"Alongside the pain and humiliation it visits on women, besides the dminishments it brings to churches that drain or dam half their talent pool, the policy of exclusing women has become deeply embarrassing.  Males discuss somberly whether we ought to 'allow' women into church offices.  The discussion sounds so much like that of parents trying to decide whether their adolescents are ready to assume adult responsibilities.  It sounds so much like the majorities dithering over whether they ought to invite minorities into their club. It sounds like the church belongs to males." (p195)

    All in all, an excellent read and one I would commend to those on both 'sides' of the debate.  Frankly, I found the theological arguments presented compelling (but then again, you would some would say!).  But more than that, I found the overall graciousness and humility of the various stories humbling and very encouraging.  For those who use this issue as some sort of test of Christian orthodoxy, please read and listen carefully! 

    Friday, February 4, 2011

    Learning to read with purpose

    I have always enjoyed reading widely.  Unfortunately (a) my busy lifestyle in responsible positions and (b) my other love of watching sport on TV (often as a means of relaxation), and (c) lack of self-discipline has meant that I have probably not benefited as much as I could from this past time - particularly the more serious tomes.

    Since commencing retirement from full-time senior management, I have been determined to read more widely - and after 5 months I have been doing quite well.  I have read a few novels and read/partly read many more non-fiction titles.  It is a chance to read for enjoyment and also to bring together some of the thinking that has impacted on me over the years.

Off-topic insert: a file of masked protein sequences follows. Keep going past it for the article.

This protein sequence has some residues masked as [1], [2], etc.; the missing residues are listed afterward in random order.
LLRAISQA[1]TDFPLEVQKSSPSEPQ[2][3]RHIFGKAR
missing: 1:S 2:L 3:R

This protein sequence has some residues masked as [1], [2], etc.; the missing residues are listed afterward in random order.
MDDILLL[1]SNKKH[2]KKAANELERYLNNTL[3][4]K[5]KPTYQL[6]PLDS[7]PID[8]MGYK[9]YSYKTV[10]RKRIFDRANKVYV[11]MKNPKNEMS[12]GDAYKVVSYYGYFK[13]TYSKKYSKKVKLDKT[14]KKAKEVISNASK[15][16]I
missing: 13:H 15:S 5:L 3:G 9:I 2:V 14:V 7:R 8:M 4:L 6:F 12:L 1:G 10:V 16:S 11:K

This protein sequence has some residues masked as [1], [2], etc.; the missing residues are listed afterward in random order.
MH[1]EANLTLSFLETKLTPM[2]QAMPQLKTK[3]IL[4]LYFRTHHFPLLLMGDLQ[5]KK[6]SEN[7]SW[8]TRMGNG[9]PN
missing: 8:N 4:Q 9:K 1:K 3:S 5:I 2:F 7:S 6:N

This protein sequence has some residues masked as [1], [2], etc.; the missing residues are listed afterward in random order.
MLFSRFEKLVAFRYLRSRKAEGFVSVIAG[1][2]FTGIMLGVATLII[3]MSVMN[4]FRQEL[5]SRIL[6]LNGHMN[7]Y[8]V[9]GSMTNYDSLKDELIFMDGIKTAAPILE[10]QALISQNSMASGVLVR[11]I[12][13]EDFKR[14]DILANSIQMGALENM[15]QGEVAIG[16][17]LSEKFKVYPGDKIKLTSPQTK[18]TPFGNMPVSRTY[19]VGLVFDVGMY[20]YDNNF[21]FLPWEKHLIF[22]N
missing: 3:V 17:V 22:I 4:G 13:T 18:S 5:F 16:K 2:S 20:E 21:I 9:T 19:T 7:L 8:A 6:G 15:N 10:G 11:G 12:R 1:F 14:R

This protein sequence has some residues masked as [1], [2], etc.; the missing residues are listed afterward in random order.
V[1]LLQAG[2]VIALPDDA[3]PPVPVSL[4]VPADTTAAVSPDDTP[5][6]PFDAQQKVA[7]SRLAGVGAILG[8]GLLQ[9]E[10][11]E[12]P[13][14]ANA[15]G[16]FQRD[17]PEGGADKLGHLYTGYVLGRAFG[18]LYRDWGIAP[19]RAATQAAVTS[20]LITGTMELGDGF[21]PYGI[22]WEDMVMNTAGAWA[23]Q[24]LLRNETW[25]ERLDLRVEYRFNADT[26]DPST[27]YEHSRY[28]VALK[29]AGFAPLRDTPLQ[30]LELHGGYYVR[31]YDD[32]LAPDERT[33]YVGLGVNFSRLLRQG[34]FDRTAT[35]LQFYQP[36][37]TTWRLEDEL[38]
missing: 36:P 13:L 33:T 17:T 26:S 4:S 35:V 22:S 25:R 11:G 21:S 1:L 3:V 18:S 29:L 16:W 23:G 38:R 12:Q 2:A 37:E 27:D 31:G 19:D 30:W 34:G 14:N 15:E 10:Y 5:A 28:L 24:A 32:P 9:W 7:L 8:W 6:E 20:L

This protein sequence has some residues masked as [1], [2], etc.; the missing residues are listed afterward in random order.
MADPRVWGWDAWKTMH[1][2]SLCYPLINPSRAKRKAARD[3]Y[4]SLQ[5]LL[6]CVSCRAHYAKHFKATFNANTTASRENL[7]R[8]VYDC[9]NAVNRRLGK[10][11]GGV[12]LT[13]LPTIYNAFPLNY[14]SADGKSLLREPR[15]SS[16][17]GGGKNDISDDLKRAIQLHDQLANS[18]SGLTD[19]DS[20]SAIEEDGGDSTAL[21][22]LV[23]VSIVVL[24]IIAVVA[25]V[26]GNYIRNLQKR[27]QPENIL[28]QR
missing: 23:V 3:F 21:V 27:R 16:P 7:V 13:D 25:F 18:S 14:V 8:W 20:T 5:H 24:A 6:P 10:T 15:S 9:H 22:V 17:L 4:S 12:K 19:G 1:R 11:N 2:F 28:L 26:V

This little post declares my intention to try and wring more benefit from this activity by:

    (a) trying not to have too many books on the go at once but to actually finish some of them!
    (b) to write a reflection on each book that I read with an emphasis on how it has affected me.

    In terms of (b), I would not describe what I am doing as a book 'review' - lots of other people will have read the books I get into and will have done a far better job of it.  When I find one of these that I think is particularly helpful my intention is to reference it.  My focus will be on how the book has impacted on me and why I would/would not recommend it to friends.

    Wednesday, February 2, 2011

    Colossians 'Wordle" - what was Paul thinking?!

    I am been asked to do the introductory session on the book of Colossians in early March at TCBC.  I came across this idea - a 'wordle' from Quaerentia.  What a great way to get a sense of the emphasis of the original author.  Guess it would be even better if you could do it in Greek!

    Tuesday, February 1, 2011

    Thank God for the New Atheism - Alister McGrath

    Alister McGrath is publishing a series of posts on the New Atheism on the ABC website - one every two weeks. Here is the first in the series:

    Thanks to "Jack Lim" for the tip off!!

    Travelling across the Grand Canal - Venice

    This is a favourite photo from our overseas trip - speeding across the Grand Canal at sunset (James Bond style boat), I managed to get the sun just right!

    Conflict Looming - thoughts on Luke 5:17-39

    Over the Christmas season, our church (Toowoomba Community Baptist Church) engaged in an advent series based on Luke 1 and 2.  Three things struck me at the time as I put the series titles together:

    "The Bible of Training"

    Recently I attended a Certificate IV Training and Assessment Course during which the trainer, referring to a particular VET website commented, "This will become your bible of training."